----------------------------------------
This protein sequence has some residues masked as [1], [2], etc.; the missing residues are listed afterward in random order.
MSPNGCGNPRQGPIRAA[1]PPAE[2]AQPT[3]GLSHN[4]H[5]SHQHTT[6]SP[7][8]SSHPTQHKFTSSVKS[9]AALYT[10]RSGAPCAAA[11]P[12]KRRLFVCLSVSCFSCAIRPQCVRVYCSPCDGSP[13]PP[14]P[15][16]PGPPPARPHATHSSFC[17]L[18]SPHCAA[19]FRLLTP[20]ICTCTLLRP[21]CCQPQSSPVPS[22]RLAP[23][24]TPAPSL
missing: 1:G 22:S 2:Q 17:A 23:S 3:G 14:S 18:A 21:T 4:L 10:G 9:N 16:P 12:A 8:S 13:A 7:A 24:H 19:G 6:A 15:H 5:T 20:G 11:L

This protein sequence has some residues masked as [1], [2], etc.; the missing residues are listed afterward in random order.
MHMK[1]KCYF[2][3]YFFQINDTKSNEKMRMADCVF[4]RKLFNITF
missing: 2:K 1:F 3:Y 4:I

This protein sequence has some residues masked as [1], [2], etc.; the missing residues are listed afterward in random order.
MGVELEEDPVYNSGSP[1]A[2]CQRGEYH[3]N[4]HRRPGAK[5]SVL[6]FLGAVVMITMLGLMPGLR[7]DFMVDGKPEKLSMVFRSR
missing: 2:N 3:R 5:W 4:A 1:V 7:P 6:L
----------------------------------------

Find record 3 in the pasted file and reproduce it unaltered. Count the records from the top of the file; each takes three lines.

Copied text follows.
This protein sequence has some residues masked as [1], [2], etc.; the missing residues are listed afterward in random order.
MGVELEEDPVYNSGSP[1]A[2]CQRGEYH[3]N[4]HRRPGAK[5]SVL[6]FLGAVVMITMLGLMPGLR[7]DFMVDGKPEKLSMVFRSR
missing: 2:N 3:R 5:W 4:A 1:V 7:P 6:L